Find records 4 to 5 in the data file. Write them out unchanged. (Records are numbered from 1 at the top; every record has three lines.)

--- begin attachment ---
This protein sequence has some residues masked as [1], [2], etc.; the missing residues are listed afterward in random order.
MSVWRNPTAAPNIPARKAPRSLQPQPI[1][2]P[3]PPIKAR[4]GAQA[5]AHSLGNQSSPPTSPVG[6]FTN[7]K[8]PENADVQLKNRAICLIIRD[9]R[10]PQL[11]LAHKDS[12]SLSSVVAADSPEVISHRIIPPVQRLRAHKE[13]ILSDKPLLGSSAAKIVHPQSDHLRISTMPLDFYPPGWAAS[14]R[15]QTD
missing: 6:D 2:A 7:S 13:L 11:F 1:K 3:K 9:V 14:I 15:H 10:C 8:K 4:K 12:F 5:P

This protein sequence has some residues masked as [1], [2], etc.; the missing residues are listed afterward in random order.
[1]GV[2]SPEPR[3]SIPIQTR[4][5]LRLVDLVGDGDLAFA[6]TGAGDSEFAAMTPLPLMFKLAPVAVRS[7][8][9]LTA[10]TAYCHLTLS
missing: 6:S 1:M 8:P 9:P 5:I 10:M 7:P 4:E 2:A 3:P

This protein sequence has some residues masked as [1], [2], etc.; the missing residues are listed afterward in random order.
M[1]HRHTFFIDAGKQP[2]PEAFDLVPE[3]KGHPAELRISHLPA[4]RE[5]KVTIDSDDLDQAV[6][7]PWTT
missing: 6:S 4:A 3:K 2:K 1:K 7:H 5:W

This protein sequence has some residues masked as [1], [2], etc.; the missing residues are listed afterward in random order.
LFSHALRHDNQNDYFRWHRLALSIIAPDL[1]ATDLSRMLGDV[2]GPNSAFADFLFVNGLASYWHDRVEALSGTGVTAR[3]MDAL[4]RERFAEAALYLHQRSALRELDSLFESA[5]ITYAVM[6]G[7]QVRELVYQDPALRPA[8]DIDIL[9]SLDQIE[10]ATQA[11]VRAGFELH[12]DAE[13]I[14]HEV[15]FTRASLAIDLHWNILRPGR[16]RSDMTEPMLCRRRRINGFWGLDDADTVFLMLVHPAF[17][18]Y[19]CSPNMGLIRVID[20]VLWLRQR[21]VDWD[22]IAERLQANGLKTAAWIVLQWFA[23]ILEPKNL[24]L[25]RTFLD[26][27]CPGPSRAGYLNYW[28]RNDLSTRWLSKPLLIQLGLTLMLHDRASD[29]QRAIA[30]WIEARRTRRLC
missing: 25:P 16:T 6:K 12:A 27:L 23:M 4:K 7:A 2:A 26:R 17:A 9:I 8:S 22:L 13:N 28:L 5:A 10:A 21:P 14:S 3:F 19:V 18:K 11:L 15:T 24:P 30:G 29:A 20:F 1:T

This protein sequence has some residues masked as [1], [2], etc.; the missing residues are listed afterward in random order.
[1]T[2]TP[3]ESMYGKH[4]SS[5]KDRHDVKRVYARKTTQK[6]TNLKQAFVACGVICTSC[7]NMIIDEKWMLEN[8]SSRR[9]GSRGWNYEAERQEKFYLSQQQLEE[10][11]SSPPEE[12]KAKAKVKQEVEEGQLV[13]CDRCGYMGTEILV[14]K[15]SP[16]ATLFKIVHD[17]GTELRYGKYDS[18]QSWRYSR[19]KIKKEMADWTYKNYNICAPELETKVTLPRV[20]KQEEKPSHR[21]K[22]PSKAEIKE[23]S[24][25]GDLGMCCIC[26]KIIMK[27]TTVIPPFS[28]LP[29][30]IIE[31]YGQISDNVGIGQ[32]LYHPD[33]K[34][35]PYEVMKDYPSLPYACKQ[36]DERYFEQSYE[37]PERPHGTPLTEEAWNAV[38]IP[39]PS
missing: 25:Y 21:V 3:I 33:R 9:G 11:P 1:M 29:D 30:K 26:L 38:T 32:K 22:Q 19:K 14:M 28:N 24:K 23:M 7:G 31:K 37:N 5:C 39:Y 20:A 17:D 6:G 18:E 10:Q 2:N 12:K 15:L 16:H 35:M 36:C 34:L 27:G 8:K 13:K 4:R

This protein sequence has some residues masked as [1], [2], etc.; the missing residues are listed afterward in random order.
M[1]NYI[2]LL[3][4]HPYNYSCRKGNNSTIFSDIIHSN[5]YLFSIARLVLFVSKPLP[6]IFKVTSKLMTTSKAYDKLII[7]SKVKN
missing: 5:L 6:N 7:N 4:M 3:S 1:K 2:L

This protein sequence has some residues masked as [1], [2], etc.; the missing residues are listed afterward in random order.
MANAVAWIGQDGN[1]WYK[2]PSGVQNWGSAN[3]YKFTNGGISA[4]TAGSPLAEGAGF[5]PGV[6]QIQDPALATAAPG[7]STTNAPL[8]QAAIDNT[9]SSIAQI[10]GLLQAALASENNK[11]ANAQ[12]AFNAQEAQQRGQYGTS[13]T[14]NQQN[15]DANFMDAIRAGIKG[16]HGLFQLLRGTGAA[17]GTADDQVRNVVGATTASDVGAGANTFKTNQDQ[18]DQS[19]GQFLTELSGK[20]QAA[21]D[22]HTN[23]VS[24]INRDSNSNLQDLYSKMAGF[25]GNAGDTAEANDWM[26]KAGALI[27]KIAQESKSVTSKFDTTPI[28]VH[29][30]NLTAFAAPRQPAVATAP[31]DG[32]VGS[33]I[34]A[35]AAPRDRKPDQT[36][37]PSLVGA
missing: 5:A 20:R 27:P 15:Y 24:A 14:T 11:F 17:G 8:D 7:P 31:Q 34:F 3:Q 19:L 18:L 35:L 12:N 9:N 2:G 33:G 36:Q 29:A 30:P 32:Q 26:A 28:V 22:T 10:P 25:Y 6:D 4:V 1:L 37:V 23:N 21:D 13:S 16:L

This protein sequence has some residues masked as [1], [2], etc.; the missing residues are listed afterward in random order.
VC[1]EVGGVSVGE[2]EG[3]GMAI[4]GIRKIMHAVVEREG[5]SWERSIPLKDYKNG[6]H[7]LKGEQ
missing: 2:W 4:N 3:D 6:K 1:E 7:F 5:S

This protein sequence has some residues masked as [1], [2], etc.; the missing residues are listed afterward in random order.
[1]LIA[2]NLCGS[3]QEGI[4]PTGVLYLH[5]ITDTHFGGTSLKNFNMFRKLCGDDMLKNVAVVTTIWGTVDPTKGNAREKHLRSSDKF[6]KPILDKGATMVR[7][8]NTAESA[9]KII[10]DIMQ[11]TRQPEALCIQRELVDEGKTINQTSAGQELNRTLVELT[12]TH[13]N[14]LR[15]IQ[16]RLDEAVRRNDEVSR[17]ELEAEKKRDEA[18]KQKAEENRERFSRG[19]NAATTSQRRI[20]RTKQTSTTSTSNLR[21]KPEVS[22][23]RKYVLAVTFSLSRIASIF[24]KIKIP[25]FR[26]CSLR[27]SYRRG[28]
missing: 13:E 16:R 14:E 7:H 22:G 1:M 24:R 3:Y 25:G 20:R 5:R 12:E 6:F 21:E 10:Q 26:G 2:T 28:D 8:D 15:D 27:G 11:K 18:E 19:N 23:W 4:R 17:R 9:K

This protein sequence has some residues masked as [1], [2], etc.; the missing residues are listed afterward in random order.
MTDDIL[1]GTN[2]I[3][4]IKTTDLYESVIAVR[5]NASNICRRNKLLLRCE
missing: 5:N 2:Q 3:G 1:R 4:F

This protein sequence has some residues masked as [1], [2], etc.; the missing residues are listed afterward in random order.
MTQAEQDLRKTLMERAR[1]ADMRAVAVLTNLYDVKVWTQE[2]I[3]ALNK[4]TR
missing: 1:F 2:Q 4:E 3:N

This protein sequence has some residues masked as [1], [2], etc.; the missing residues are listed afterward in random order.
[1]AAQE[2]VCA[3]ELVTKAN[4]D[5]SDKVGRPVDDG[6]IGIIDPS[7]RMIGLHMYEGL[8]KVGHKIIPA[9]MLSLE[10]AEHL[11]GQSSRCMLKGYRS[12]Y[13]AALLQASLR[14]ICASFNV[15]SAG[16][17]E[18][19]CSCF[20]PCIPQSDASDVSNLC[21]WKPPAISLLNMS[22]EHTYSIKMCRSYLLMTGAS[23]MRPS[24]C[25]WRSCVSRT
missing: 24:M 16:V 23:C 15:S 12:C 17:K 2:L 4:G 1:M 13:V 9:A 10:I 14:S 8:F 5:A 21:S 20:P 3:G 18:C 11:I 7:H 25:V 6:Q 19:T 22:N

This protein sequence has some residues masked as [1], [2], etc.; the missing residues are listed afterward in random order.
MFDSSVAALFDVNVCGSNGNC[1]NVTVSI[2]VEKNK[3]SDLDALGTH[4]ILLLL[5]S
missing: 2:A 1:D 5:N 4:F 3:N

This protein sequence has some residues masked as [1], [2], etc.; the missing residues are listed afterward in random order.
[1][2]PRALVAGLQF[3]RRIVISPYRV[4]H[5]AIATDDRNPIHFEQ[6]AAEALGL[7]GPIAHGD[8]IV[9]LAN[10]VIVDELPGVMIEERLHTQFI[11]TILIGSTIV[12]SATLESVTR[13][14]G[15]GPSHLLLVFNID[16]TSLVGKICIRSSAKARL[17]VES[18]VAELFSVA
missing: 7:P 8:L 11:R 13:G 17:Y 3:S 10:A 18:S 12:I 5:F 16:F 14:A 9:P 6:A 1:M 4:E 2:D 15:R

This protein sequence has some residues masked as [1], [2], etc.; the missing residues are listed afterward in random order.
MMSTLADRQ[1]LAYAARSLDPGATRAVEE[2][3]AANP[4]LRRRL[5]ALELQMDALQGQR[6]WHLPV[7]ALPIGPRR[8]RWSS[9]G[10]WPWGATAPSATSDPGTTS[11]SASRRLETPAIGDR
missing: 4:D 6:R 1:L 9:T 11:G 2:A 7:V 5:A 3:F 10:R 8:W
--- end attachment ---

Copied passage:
This protein sequence has some residues masked as [1], [2], etc.; the missing residues are listed afterward in random order.
LFSHALRHDNQNDYFRWHRLALSIIAPDL[1]ATDLSRMLGDV[2]GPNSAFADFLFVNGLASYWHDRVEALSGTGVTAR[3]MDAL[4]RERFAEAALYLHQRSALRELDSLFESA[5]ITYAVM[6]G[7]QVRELVYQDPALRPA[8]DIDIL[9]SLDQIE[10]ATQA[11]VRAGFELH[12]DAE[13]I[14]HEV[15]FTRASLAIDLHWNILRPGR[16]RSDMTEPMLCRRRRINGFWGLDDADTVFLMLVHPAF[17][18]Y[19]CSPNMGLIRVID[20]VLWLRQR[21]VDWD[22]IAERLQANGLKTAAWIVLQWFA[23]ILEPKNL[24]L[25]RTFLD[26][27]CPGPSRAGYLNYW[28]RNDLSTRWLSKPLLIQLGLTLMLHDRASD[29]QRAIA[30]WIEARRTRRLC
missing: 25:P 16:T 6:K 12:A 27:L 23:M 4:K 7:A 2:A 26:R 17:A 9:I 8:S 22:L 13:N 28:L 5:A 10:A 21:P 14:S 3:F 19:V 18:K 11:L 15:T 24:P 30:G 29:A 20:F 1:T

This protein sequence has some residues masked as [1], [2], etc.; the missing residues are listed afterward in random order.
[1]T[2]TP[3]ESMYGKH[4]SS[5]KDRHDVKRVYARKTTQK[6]TNLKQAFVACGVICTSC[7]NMIIDEKWMLEN[8]SSRR[9]GSRGWNYEAERQEKFYLSQQQLEE[10][11]SSPPEE[12]KAKAKVKQEVEEGQLV[13]CDRCGYMGTEILV[14]K[15]SP[16]ATLFKIVHD[17]GTELRYGKYDS[18]QSWRYSR[19]KIKKEMADWTYKNYNICAPELETKVTLPRV[20]KQEEKPSHR[21]K[22]PSKAEIKE[23]S[24][25]GDLGMCCIC[26]KIIMK[27]TTVIPPFS[28]LP[29][30]IIE[31]YGQISDNVGIGQ[32]LYHPD[33]K[34][35]PYEVMKDYPSLPYACKQ[36]DERYFEQSYE[37]PERPHGTPLTEEAWNAV[38]IP[39]PS
missing: 25:Y 21:V 3:I 33:R 9:G 11:P 1:M 29:D 30:K 26:L 38:T 32:K 22:Q 19:K 14:M 28:N 24:K 23:M 7:G 31:K 37:N 5:C 39:Y 20:A 17:D 6:G 18:E 10:Q 2:N 12:K 15:L 16:H 35:M 36:C 34:L 27:G 8:K 13:K 4:R